Various types of mouth sores can appear in or around the mouth for a number of reasons. Injuries to the mouth, such as a bite to the inside of the cheek, are common sources. Chemical or allergic irritation can cause blisters and ulcers to form, and cold sores or fever blisters will form as the result of a viral infection. The causes of one type, called canker sores, are not fully understood, but they are believed to be related to the immune system. Many other conditions can trigger sores in the mouth as well, but these are some of the most common.
Injury is perhaps the simplest cause for mouth sores; a cut or scrape to the inside of the mouth causes injury in the form of an ulcer or blister. Blistered, fluid-filled sores in the mouth are referred to as vesicles or bullae, depending on the sore’s size. Chemical burns and allergic reactions to food or medications also can create sores. They often are quite painful, especially when eating salty or acidic foods, until they've had a chance to heal.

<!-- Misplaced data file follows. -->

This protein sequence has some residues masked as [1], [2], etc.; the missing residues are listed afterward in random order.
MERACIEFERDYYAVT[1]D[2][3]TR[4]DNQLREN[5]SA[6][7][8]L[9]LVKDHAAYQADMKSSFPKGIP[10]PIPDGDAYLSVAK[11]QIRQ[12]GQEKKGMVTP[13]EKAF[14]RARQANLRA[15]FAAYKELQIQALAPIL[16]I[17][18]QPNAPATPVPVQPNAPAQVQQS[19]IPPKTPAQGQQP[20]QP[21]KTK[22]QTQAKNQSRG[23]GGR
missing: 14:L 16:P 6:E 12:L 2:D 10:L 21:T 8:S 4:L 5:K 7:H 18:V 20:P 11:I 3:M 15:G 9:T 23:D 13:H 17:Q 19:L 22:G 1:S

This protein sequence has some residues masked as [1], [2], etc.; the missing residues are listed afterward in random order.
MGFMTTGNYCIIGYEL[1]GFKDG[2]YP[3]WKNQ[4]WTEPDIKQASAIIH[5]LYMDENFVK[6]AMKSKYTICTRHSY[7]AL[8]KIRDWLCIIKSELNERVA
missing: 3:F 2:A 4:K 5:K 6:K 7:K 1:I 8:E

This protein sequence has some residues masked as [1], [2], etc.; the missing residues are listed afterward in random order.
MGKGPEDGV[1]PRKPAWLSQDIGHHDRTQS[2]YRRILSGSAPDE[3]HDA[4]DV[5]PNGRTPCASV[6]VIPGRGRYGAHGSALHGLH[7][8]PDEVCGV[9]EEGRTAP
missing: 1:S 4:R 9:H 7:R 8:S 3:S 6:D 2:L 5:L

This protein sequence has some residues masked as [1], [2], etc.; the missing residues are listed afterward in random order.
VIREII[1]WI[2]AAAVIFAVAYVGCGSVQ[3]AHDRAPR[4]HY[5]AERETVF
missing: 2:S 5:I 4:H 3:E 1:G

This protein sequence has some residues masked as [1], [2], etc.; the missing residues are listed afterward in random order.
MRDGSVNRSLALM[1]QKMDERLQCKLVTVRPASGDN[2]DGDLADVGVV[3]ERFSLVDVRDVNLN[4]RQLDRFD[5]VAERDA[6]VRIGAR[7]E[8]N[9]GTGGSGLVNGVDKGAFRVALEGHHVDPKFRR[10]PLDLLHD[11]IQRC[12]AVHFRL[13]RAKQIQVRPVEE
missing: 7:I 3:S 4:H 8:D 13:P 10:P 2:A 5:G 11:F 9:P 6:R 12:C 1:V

Viral infection is a common cause of mouth sores. The familiar cold sores and fever blisters are caused by herpes simplex virus (HSV) type I and are highly contagious, often passed on through contact with infected skin or saliva. HSV infections are perhaps the best known source, but other viral, fungal and bacterial infections, such as syphilis and herpes zoster, the virus that causes chicken pox and shingles, also can trigger blisters and ulcers in and around the mouth. Bacterial infections of the teeth or gums can cause an abscess or cellulitis and are potentially serious.
Canker sores, also known as aphthous stomatitis, are another very common type of sore in the mouth. These recurring sores are not contagious and seem to be triggered by an immune system reaction, although the actual cause is unknown. Canker sores form as oval ulcers with a white center. They are painful, but usually disappear within two weeks without complication. Larger sores, however, can take longer to heal and can cause scarring.
Treatment for mouth sores varies depending on the cause, but many require only time to heal. An anesthetic mouthwash or lozenge might help reduce the pain. The entire mouth should also be cleaned frequently with a soft toothbrush to help prevent infection. Treatment with medicated gels, chemicals, or laser treatments might also be recommended by a medical professional.